Endurance, Ernest Shackleton’s ship, lost in 1915, is found in Antarctica
The wreckage of the Endurance has been found in Antarctica, 106 years after the historic ship was crushed in pack ice and sank during an expedition by explorer Ernest Shackleton.
A team of adventurers, marine archaeologists and technicians located the wreckage at the bottom of the Weddell Sea, east of the Antarctic Peninsula, using underwater drones. Battling sea ice and freezing temperatures, the team had been searching for more than two weeks in a 150 square mile area around where the ship sank in 1915.
Endurance, a 144-foot three-masted wooden ship, holds a revered place in polar history as it spawned one of the greatest survival stories in the annals of exploration. Its location, nearly 10,000 feet deep in some of the most icy waters on the planet, has placed it among the most famous wrecks that have not been found.
The discovery of the wreckage was announced Wednesday in a statement from the Endurance22 research expedition.
“We made polar history with the discovery of Endurance and successfully completed the world’s toughest search for wrecks,” said expedition leader John Shears.
The first images of the ship since those taken by Shackleton photographer Frank Hurley have revealed parts of the ship in stunning detail. An image of the stern showed the name “ENDURANCE” above a five-pointed star, a holdover from before Shackleton bought the ship, when it was called Polaris. Another showed the ship’s rear deck and wheel.
A video provided by the expedition organiser, the Falklands Maritime Heritage Trust, showed the bow and parts of the deck and hull.
Mensun Bound, the expedition’s exploration director and a marine archaeologist who has discovered many wrecks, said Endurance was the best he had ever seen. It is upright, clear of the seabed and “in a brilliant state of preservation”, he said.
The ship was found about four miles south of the last location recorded by Shackleton’s captain and navigator, Frank Worsley. The search had been conducted over a wide area to account for errors in Worsley’s navigational equipment.
Endurance’s relatively pristine appearance was not unexpected, given the cold water and lack of wood-eating marine organisms in the Weddell Sea that have plagued shipwrecks elsewhere.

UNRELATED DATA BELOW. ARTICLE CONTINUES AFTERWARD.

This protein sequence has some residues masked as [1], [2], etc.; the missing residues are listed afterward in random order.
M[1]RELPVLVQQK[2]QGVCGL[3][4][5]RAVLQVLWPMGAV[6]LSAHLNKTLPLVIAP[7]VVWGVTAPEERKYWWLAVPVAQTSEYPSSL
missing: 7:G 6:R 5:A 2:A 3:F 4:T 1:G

Mr Bound also described the wreckage as “intact”. Although photographs of Hurley before the sinking showed extensive damage and collapse of the ship’s mast and rigging, and damage to the hull, Mr Bound had expected most of the ship to be in one piece.
Video from the expedition showed what appeared to be broken masts and damage to decks.
The wreck hunt, which cost more than $10 million, provided by a donor who wished to remain anonymous, was carried out from a South African icebreaker that sailed from Cape Town in early February. Aside from a few technical glitches involving the two submersibles and part of a day spent in the ice when operations were suspended, the search went reasonably well.
The battery-powered submersibles combed the seabed twice a day, for about six hours straight. They used sonar to scan a strip of the smooth seabed, looking for anything that rose above. After the wreckage was located several days ago, the equipment was replaced with high-resolution cameras and other instruments to take detailed images and scans.
Under the terms of the Antarctic Treaty, the six-decade-old pact to protect the region, the wreck is considered a historical monument. The submersibles didn’t touch it; the images and scans will be used as the basis for teaching materials and museum exhibits. A documentary is also planned.
Shackleton sailed from England aboard Endurance with a crew of 27 in 1914, bound for a bay in the Weddell Sea which was to be the starting point for an attempt by him and a small group to be the first to cross Antarctica. It was near the end of what has become known as the heroic age of Antarctic exploration, which included treks by Norwegian Roald Amundsen, who in 1911 was the first to reach the pole, and by Robert Falcon Scott, a Briton who died after reaching him a month later.
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Shackleton never reached the pole or beyond, but his leadership in rescuing his entire crew and his exploits, which included an 800-mile open boat voyage across the dangerous Southern Ocean to the island of South Georgia, made him a hero in Britain. .
Shackleton was tripped over by Weddell’s notoriously thick and durable sea ice, which results from a circular current that keeps a lot of ice inside. In early January 1915, the Endurance became stuck less than 100 miles from its destination and drifted with the ice for over 10 months as the ice slowly crushed it.
When the ship was damaged, the crew set up camp on the ice and lived on the ice until it broke five months after the sinking of the ship.
The Weddell Sea still remains much icier than other Antarctic waters, although in recent years ice conditions have been lighter than usual. This was the situation this year, and it helped the expedition to reach the research site more easily and stay there safely. The icebreaker, Agulhas II, left the search area on Tuesday for the 11-day return voyage to Cape Town.
In addition to the expedition team, several ice researchers were on board, including Stefanie Arndt from the Alfred Wegener Institute in Germany. Dr Arndt, who studies how Antarctica’s sea ice may change as the world warms due to human-made greenhouse gas emissions, and others have spent a lot of time on ice drill cores. On Monday, she said on Twitter that they had collected 630 samples from 17 locations, which she called an “unbelievable number”.